The differential includes childhood infections, such as streptococcal disease (scarlet fever), parvovirus (slapped cheek) and other viral infections. Alternatively, juvenile rheumatoid arthritis can initially present in a similar manner but tends to have arthritis as a major feature. The joints may be sore in Kawasaki disease but are not often acutely swollen and hot and tender. However, nothing else causes a persistent fever for five days without obvious cause. If antibiotics are given for a bacterial infection, it would be expected that the fever would resolve within 48 hours. The episode of Kawasaki disease is triggered often by another infection and diagnosis is made more difficult in that most normal children have streptococcus in the throat swab, and this can be coexistent with Kawasaki disease. Desquamation of the fingers occurs late in Kawasaki disease, after any damage has occurred to the coronary arteries, and should not be used to make the diagnosis.
The most important aspect of Kawasaki disease is to include it in your differential diagnosis, especially in an infant who is a boy. Blood tests can be helpful in the emergency department, with a very high CRP, high white count, low albumin, low platelet count and anaemia being most prevalent in the worst cases. Sometimes liver function tests can be also abnormal. Throat swabs should not be taken, to avoid confusion.
It is critically important to suggest the diagnosis of Kawasaki disease and to refer to the hospital in a child with persistent fever. Recent studies show that over 80% of such children are seen by the GP at two days into the illness and again a day later, such that if this is still present at five days, with no other obvious cause, there is timely opportunity to make the diagnosis. The most clinically significant complication is the vasculitis of coronary arteries, leading to CAA.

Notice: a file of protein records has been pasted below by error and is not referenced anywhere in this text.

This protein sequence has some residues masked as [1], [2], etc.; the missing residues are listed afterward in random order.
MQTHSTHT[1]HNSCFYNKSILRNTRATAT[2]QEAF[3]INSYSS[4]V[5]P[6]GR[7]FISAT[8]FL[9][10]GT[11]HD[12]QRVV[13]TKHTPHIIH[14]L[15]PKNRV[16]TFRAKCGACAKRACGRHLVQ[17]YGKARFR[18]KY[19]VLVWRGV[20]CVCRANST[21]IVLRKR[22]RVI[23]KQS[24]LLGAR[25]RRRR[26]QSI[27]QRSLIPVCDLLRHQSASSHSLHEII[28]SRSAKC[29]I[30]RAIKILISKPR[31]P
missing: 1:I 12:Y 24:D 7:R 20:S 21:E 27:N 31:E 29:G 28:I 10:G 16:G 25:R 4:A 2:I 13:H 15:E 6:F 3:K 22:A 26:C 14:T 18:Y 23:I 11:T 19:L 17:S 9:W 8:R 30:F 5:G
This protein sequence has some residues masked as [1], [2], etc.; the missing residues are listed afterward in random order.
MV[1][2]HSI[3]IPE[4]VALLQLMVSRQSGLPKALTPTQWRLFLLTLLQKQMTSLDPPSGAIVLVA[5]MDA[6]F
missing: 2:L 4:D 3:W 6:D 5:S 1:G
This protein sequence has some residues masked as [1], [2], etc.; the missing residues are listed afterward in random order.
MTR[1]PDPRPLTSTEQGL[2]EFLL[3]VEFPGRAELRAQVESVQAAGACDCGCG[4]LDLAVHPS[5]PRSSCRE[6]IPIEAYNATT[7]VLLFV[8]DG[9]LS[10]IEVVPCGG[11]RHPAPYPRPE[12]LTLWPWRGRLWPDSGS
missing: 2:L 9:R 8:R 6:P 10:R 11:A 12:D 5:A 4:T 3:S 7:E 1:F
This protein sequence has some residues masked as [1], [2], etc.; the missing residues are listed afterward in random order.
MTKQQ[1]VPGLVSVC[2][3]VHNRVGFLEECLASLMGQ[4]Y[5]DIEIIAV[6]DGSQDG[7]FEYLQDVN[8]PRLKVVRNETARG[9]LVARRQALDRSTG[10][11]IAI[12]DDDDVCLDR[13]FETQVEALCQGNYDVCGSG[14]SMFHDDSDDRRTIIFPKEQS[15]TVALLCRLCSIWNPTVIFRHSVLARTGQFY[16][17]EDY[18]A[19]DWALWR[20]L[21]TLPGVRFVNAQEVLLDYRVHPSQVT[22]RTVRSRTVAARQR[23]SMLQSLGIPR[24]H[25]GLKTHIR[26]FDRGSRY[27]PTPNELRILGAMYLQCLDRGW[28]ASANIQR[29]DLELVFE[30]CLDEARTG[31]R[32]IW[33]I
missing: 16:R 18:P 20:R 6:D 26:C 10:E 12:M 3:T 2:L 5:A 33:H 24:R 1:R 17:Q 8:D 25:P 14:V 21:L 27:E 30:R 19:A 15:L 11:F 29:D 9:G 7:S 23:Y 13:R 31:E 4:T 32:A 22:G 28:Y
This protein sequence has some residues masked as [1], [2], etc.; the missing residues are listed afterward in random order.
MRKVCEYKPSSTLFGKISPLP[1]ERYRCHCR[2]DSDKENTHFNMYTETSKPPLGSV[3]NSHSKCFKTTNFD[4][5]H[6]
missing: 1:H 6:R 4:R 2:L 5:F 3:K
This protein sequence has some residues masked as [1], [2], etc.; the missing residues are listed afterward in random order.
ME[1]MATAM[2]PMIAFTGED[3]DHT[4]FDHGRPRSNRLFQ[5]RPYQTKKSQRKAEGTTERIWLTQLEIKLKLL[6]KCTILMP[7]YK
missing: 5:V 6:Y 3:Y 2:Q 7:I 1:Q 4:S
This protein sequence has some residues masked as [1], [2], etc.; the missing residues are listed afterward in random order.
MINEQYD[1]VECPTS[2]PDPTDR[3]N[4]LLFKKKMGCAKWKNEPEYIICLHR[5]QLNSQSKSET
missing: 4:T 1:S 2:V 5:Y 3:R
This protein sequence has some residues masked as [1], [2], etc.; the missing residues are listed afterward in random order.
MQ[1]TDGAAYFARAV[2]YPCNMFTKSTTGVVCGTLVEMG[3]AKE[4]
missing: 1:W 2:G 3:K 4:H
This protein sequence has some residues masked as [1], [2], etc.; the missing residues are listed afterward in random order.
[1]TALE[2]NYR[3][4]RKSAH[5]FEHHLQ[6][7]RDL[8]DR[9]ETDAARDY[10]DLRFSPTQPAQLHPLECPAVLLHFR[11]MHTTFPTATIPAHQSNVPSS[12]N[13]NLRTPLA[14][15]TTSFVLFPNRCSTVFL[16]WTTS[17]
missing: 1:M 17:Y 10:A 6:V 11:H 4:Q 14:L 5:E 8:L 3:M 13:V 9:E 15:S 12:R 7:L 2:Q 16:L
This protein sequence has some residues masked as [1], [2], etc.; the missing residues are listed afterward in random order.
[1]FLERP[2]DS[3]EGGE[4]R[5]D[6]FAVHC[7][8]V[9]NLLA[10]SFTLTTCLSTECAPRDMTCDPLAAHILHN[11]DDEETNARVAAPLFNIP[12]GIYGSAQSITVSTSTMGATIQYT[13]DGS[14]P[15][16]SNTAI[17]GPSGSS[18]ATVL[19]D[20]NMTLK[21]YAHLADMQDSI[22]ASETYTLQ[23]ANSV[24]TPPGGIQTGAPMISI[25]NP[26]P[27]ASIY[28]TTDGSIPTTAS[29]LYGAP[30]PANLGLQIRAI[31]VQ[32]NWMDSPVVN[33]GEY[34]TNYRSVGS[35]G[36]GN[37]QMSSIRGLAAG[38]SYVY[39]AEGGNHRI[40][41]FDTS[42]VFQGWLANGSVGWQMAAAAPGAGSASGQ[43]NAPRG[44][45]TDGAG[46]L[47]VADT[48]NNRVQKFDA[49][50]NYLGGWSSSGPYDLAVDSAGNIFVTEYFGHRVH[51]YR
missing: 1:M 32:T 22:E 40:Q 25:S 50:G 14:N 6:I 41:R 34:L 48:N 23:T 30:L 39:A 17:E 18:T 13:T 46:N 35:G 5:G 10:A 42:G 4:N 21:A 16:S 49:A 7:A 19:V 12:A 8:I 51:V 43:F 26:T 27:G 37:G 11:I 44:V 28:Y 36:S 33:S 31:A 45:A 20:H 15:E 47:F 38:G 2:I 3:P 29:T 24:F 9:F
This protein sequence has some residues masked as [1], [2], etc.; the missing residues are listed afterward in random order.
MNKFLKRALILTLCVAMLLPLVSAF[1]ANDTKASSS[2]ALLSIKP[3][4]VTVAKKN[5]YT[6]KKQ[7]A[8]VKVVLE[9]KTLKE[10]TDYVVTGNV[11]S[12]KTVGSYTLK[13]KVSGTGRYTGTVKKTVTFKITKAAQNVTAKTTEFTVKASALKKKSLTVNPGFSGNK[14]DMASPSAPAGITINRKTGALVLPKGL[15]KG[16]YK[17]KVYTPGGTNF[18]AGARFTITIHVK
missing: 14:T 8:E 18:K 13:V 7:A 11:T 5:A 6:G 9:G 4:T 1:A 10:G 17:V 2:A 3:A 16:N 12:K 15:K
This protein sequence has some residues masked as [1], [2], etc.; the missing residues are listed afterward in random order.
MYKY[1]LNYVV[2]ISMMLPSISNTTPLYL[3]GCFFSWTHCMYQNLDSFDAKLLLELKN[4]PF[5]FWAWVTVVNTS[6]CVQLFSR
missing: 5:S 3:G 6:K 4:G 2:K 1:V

Early treatment with intravenous immunoglobulin at diagnosis, at five days of fever, leads to a regression of coronary artery aneurysms in most cases. In the UK, many cases are missed so that 28% of children have cardiac involvement. Some patients develop giant coronary artery aneurysms (often 1cm across or more), which carry the worst clinical prognosis. These often result in myocardial infarction, ischaemic heart disease and sudden cardiac death in patients, sometimes many years later and are a recognised cause of premature myocardial infarction in young adults. If there is CAA present, then children will be treated with low dose aspirin in the longer term, sometimes with the addition of clopidogrel or even warfarin in those where the aneurysm is giant.
There is now evidence that those children who had small or medium CAAs that shrank in size should be followed up in the longer term. They will be seen in the local Kawasaki clinic (or paediatric cardiology clinic) where they will undergo echocardiography, angiography, MRI scans and stress testing.
Kawasaki disease in adulthood
There has been no formal collection of data regarding the number of adult patients with a previous history of Kawasaki disease in the US or the UK. Estimates are that approximately 24,000 young adults (>18 years) in the US have had complications from Kawasaki disease, with 8,400 of these patients classified at an AHA risk level II or higher. Estimates for the UK have not yet been published but it appears that about 4% of young adults presenting with myocardial infarction have coronary angiograms indicative of previous Kawasaki disease. Although coronary artery aneurysms are the main complication, other cardiovascular abnormalities should also be investigated: myocarditis and valvulitis has also been observed in Kawasaki disease patients. Myocardial fibrosis and aortic and mitral regurgitation can follow and lead to death. Due to the growing rate of diagnosis, cardiologists will be dealing with adult patients who have long-term sequelae from this condition for many years to come.
Professor Robert Tulloh is a consultant paediatric cardiologist at the Bristol Royal Hospital for Children. Dr Louise Tulloh is a GP in Bristol.